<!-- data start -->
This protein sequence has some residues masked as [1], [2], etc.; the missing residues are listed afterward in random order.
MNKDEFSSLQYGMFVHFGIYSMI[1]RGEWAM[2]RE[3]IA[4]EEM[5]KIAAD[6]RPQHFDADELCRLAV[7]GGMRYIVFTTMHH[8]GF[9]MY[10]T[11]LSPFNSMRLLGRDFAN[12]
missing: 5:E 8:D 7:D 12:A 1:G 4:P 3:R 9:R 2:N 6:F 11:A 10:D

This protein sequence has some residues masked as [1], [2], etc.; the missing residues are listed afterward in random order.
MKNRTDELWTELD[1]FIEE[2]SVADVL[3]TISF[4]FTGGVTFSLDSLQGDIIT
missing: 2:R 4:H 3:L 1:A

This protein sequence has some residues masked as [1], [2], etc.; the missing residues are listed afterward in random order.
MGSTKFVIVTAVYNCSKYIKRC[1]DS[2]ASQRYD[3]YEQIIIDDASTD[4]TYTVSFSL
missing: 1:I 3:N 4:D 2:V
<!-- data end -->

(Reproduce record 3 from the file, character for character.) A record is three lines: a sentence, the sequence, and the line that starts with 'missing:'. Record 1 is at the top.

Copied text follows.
This protein sequence has some residues masked as [1], [2], etc.; the missing residues are listed afterward in random order.
MGSTKFVIVTAVYNCSKYIKRC[1]DS[2]ASQRYD[3]YEQIIIDDASTD[4]TYTVSFSL
missing: 1:I 3:N 4:D 2:V